On  the  64,  you  always  get  24 because the computer always performs

calculations  in the same order.  Problems are solved from left to right,

but  within  that  general  movement,  some  types  of  calculations take

precedence over others. Here is the order of precedence:

First :   -     minus sign for negative numbers, not for subtraction.

Second:   ^     exponentiation, left to right

Third :   * /   multiplication and division, left to right

Fourth:   + -   addition and subtraction, left to right

This  means that the computer checks the whole calculation for negative

numbers before doing anything else.  Then it looks for exponents; then it

performs all multiplication and division; then it adds and subtracts.

This explains why  20 + 8 / 2  is  24:  8 is divided by 2  before 20 is

added because division has precedence over addition.

There  is an easy way to override the order of precedence:  enclose any

calculation you want solved first in parentheses.  If you add parentheses

to the equation shown above, here's what happens:

PRINT (20 + 8) / 2


You  get  14  because the parentheses allow 20 and 8 to be added before

the division occurs.

Here's another example that shows how you can change the order, and the

answer, with parentheses:

PRINT 30 + 15 * 2 - 3


PRINT (30 + 15) * 2 - 3


PRINT 30 + 15 * (2 - 3)


PRINT (30 + 15) * (2 - 3)


The last example has two calculations in parentheses. As usual, they're

evaluated from left to right, and then the rest of the problem is solved.

When  you have more than one calculation in parentheses,  you can further

control the order by using parentheses within parentheses. The problem in

the innermost parentheses is solved first. For example:

PRINT 30 + (15 * (2 - 3))


    In this case,  3 is subtracted from 2, then 15 is multiplied by -1, and

-15  is added to 30.  As you experiment with solving calculations, you'll

get familiar with the order in which mixed calculations are solved.


The 64 computers let you combine the two types of print statements that

you've  read  about  in this book.  Remember that anything you enclose in

quotation marks is displayed exactly as you type it.

The  next  example  shows  how  you  can  combine  the  types  of PRINT

statements.  The  equation  enclosed in quotes is displayed without being

solved. The equation not in quotes is solved. The semicolon separates the

two parts of the PRINT statement (semicolon means no space).

PRINT "5 * 9 ="; 5 * 9              You key in this and <RETURN>

5 * 9 = 45                      The computer displays this

Remember,  only  the  second  part of the statement actually solves the

calculation.  The two parts are separated by a semicolon. You always have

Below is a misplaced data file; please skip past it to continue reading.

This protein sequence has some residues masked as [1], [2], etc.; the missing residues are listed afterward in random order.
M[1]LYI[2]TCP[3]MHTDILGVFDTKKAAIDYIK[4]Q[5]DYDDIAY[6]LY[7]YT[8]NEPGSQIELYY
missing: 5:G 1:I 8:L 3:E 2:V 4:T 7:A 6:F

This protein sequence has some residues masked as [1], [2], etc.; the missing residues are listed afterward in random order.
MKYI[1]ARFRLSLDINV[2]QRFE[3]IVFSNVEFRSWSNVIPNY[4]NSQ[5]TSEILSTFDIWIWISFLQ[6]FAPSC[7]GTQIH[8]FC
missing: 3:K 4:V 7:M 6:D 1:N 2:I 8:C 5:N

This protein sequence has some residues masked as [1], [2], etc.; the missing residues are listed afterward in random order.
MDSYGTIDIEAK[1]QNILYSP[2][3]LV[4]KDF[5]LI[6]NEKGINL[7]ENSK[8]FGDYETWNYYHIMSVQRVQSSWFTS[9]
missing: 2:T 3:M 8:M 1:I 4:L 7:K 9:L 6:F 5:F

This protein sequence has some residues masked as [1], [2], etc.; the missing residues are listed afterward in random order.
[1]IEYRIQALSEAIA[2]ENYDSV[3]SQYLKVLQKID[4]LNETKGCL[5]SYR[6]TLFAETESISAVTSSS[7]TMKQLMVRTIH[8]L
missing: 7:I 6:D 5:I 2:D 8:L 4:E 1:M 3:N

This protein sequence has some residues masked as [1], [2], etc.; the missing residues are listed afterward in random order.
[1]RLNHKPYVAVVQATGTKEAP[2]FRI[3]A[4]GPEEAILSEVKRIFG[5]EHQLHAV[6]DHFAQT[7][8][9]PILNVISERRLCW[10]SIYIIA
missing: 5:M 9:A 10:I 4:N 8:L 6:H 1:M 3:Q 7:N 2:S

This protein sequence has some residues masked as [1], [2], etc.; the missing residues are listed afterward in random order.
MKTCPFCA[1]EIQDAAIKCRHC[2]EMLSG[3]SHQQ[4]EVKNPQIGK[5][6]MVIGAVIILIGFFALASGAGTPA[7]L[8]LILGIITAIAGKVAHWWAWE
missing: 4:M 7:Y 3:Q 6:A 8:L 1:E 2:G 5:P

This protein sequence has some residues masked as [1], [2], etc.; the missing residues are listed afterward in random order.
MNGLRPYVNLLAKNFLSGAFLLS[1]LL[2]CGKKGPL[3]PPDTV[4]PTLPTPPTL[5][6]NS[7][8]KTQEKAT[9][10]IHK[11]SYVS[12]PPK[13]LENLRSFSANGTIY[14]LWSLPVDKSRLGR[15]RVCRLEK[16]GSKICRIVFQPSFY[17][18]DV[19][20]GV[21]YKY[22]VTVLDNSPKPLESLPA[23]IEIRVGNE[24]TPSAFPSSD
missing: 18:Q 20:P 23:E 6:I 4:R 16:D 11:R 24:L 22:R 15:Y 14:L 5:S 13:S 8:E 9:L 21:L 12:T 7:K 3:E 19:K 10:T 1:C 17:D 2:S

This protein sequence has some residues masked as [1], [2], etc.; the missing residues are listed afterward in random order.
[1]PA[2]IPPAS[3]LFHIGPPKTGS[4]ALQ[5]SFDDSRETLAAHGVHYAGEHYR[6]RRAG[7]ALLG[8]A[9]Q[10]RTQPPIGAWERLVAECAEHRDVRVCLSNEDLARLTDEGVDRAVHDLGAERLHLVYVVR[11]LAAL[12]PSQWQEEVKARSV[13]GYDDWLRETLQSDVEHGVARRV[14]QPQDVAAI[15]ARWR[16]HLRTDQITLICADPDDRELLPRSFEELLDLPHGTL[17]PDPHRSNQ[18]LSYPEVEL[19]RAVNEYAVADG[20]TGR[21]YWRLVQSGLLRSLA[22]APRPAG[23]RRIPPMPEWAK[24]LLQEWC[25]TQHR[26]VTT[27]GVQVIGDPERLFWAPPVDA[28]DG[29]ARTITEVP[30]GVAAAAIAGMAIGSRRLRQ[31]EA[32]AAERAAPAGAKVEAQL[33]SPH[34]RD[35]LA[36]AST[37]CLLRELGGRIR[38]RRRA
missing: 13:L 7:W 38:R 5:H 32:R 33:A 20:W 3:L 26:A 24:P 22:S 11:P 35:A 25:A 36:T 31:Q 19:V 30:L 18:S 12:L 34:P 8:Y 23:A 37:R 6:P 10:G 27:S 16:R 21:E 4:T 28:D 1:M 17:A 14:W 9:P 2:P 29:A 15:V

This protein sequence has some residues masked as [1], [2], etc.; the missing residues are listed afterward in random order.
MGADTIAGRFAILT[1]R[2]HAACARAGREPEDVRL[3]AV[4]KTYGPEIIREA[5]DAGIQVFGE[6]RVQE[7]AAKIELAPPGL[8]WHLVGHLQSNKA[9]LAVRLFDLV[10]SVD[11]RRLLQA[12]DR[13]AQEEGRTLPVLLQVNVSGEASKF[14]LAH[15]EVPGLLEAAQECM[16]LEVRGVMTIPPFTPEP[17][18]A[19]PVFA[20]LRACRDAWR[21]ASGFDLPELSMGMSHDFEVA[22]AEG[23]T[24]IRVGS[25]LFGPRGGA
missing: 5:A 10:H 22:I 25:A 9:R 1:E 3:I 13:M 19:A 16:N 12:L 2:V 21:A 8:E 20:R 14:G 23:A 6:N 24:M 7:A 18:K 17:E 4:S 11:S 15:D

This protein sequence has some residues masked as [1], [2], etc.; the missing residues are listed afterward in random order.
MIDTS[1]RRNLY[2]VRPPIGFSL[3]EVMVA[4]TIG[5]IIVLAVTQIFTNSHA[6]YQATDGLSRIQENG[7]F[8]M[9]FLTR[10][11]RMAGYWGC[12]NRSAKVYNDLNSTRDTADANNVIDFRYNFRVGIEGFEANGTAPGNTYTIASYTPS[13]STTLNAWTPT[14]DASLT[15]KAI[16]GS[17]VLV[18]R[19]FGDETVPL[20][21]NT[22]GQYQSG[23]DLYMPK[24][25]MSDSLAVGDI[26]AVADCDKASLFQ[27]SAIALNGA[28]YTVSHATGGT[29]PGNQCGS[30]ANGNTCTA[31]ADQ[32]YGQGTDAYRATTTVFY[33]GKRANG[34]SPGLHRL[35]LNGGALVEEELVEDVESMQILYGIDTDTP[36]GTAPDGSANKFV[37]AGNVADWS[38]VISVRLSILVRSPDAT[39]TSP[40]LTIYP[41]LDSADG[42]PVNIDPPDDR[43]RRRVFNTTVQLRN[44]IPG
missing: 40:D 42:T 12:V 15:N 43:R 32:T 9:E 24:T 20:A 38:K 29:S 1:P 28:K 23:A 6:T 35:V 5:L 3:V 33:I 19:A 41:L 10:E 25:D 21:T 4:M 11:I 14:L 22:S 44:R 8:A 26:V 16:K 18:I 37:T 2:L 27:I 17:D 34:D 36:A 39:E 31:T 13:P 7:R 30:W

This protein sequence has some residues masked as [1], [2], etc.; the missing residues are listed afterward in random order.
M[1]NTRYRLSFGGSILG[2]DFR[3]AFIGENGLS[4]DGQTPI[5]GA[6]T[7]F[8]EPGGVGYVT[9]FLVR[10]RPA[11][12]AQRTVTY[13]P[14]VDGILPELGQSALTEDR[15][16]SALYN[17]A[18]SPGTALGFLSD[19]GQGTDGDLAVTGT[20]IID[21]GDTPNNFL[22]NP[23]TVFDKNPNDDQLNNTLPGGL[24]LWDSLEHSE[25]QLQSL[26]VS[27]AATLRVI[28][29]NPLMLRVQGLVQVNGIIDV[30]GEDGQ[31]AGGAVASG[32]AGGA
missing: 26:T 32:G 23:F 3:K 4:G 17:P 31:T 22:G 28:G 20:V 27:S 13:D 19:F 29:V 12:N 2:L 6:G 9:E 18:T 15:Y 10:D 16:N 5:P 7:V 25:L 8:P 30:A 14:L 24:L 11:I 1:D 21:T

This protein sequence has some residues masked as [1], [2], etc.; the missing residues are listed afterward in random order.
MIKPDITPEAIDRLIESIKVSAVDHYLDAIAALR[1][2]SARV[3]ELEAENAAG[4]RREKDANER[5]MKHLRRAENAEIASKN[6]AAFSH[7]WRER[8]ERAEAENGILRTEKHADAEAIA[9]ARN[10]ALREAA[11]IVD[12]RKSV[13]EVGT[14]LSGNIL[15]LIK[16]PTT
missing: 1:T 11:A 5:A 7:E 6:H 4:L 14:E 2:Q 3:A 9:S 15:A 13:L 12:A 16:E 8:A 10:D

to  separate  the  parts of a mixed PRINT statement with some punctuation

for  it  to work the way you want it to.  If you use a comma instead of a

semicolon,  there  is  more  space  between  the  two  parts when they're

displayed. A semicolon leaves out space.

The 64's screen is organized into 4 zones of 10 columns each.  When you

use a comma to separate parts of a PRINT statement,  the comma works as a

tab, sending each result into the next zone. For example:


TOTAL: 95           SHORTAGE: 15

If you have more than four results, they are automatically displayed on

the next line. For example:

PRINT 2 * 3,4 - 6,2 ^ 3,6 / 4,100 + (-48)

6        -2         8         1.5


Here's the difference when you use semicolons:

PRINT 2 * 3;4 - 6;2 ^ 3;6 / 4;100 + (-48)

6 -2  8  1.5  52

You  can  use  the  difference  between  the comma and the semicolon in

formatting PRINT statements to create complex displays.


So next the END KEYWORD


10 REM How to use the END keyword command


14 END


Copy that and then paste onto the C64 program and then type RUN and hit ENTER


RED          BROWN          GREEN



Also it can work like this:

10 REM How to use the END keyword


Copy that and then paste onto the program and then type RUN and hit Enter and the get:






All of that also works on DIRECT Mode, without line numbers.


Well you already know about the LIST keyword, it will LIST a program loaded into memory into the C64 Interpreter.


If you already have a program listing into the program's memory and want to delete a line for example:

Line 10

10 REM How to use the END keyword command


14 END

Type line 10 without anything on it like this:


Then hit the Enter key.

Now list the program's lines:


And you will see that line 10 is now gone:


14 END


To change a line for example line 12 type it again:


14 END

Now if you RUN it you will get:

RED          BROWN



Well that is all for today.

Entry #330


LANTERNComment by LANTERN - April 6, 2011, 11:53 pm
I had some problems posting all that stuff right, it was some kind of format problem, the lines were spaced out from each other a lot.